When we picture a nefarious hacker infiltrating our accounts we like to imagine a super-skilled computer wizard bashing away at a keyboard in front of an epic collection of monitors. But in reality, when many personal accounts are compromised it is because someone simply guessed an obvious password. In a list of the most commonly used passwords of 2018 it was astoundingly revealed that a huge number of people still use “password” as their password.
For eight years now password management software company SplashData has published an annual list of the most common, or worst, passwords of the year. The list is generated by examining all the big password leaks that filter out onto the internet. This year the list was generated from over five million passwords.
The top few spots remained unchanged from prior years, with the two most popular passwords being “123456” and “password’. Some new entries on the list include “sunshine” (8th spot), “princess” (11th), and “charlie” (21st). Perhaps sensing the tenor of our times “donald” appeared on the list for the first time as the 23rd most popular password.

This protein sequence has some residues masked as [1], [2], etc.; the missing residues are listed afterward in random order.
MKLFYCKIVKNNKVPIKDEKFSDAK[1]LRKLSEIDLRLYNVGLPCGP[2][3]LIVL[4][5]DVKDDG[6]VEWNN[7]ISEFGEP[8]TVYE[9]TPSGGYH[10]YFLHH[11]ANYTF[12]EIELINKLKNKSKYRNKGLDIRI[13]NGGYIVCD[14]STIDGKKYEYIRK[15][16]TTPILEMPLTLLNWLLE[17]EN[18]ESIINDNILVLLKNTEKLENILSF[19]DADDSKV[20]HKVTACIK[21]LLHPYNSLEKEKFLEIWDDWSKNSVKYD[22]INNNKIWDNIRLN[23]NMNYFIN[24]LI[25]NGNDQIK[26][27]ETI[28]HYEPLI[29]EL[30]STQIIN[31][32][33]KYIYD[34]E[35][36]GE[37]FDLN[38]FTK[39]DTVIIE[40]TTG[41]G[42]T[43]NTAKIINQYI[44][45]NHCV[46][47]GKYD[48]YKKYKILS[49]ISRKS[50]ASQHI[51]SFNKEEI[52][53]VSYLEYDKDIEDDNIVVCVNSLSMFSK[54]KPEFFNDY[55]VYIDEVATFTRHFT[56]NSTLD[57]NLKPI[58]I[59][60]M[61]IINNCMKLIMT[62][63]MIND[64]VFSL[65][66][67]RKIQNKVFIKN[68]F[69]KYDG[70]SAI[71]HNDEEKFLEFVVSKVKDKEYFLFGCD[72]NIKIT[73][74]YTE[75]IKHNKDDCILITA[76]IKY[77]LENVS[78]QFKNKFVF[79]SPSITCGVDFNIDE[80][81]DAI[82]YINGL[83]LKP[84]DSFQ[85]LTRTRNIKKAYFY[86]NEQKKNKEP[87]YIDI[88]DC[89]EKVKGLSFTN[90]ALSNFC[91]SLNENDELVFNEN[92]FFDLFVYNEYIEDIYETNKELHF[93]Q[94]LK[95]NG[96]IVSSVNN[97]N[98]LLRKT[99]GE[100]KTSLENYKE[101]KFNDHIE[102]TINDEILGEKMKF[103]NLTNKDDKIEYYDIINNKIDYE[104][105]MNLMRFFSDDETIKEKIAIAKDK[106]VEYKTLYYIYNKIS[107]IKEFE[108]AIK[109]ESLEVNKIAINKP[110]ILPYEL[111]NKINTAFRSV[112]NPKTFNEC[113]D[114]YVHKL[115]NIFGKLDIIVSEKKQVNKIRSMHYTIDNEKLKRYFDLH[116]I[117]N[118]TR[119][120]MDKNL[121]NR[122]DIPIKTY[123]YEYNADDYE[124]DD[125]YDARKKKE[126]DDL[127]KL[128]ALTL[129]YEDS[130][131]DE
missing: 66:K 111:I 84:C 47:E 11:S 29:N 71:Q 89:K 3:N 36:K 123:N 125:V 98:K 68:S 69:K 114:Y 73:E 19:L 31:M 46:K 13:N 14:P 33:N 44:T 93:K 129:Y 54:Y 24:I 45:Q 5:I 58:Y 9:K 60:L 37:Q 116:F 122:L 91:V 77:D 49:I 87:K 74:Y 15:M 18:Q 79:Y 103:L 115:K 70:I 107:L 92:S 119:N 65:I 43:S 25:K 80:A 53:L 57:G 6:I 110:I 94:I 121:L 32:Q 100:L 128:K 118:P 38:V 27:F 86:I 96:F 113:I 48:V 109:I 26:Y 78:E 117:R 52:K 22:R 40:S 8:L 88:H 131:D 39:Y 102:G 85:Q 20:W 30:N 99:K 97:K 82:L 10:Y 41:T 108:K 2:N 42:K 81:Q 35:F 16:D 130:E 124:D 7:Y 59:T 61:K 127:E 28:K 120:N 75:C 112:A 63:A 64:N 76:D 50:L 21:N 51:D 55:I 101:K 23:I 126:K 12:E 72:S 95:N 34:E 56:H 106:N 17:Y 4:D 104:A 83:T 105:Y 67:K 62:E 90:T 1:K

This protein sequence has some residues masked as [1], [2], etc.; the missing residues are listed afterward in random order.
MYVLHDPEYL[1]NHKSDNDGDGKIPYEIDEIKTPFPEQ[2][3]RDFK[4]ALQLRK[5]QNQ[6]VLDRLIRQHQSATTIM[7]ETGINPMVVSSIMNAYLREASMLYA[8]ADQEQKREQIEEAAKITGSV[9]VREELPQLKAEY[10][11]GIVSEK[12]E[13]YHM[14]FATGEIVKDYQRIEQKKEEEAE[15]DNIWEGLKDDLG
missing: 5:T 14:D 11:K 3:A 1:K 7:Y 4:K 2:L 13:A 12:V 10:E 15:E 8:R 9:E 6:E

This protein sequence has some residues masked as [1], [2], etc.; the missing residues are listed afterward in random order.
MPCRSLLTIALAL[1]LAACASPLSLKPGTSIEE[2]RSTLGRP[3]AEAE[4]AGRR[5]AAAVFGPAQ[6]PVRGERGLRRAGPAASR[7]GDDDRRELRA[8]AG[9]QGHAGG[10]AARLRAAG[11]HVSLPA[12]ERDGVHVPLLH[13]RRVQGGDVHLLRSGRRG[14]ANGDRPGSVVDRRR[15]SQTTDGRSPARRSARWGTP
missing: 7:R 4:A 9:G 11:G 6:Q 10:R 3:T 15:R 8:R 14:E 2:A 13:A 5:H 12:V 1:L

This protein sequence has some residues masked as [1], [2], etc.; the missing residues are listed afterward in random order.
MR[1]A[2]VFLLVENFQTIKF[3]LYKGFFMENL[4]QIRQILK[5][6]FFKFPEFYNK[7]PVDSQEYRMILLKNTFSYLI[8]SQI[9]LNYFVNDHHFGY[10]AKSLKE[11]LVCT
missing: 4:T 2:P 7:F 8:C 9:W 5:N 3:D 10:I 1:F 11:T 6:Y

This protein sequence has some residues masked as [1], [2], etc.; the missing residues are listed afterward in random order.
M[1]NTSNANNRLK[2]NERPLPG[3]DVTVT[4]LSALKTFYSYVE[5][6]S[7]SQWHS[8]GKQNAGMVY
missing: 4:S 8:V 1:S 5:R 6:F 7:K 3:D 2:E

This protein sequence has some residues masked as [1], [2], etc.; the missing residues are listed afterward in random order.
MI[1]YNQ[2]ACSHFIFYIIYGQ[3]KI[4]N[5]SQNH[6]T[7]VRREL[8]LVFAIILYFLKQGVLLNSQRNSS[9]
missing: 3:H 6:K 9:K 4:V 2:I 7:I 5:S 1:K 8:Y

“It’s a real head-scratcher that with all the risks known, and with so many highly publicized hacks such as Marriott and the National Republican Congressional Committee, that people continue putting themselves at such risk year-after-year,” remarks SpashData’s CEO, Morgan Slain.
It’s estimated that around 10 percent of people use at least one of the top 25 passwords, so it is no surprise that you don’t need to be a genius hacker to get into some accounts. Digging deeper into the top 100 passwords reveals how often people pick out similar keyboard patterns for passwords. “1qaz2wsx”, for example, is the 59th most popular password, while “1q2w3e” sits at 86 on the list.
See below for the top 25 passwords of 2018, and with any luck you won’t see any of your passwords on the list.
Check our the top 100 here.
If your password made the top 100 worst passwords list this year, you’d probably do well to change it. SplashData recommends you:
1. Use passphrases of twelve characters or more with mixed types of characters.
2. Use a different password for each of your logins. That way, if a hacker gets access to one of your passwords, they will not be able to use it to access other sites.
3. Protect your assets and personal identity by using a password manager to organize passwords, generate secure random passwords, and automatically log into websites.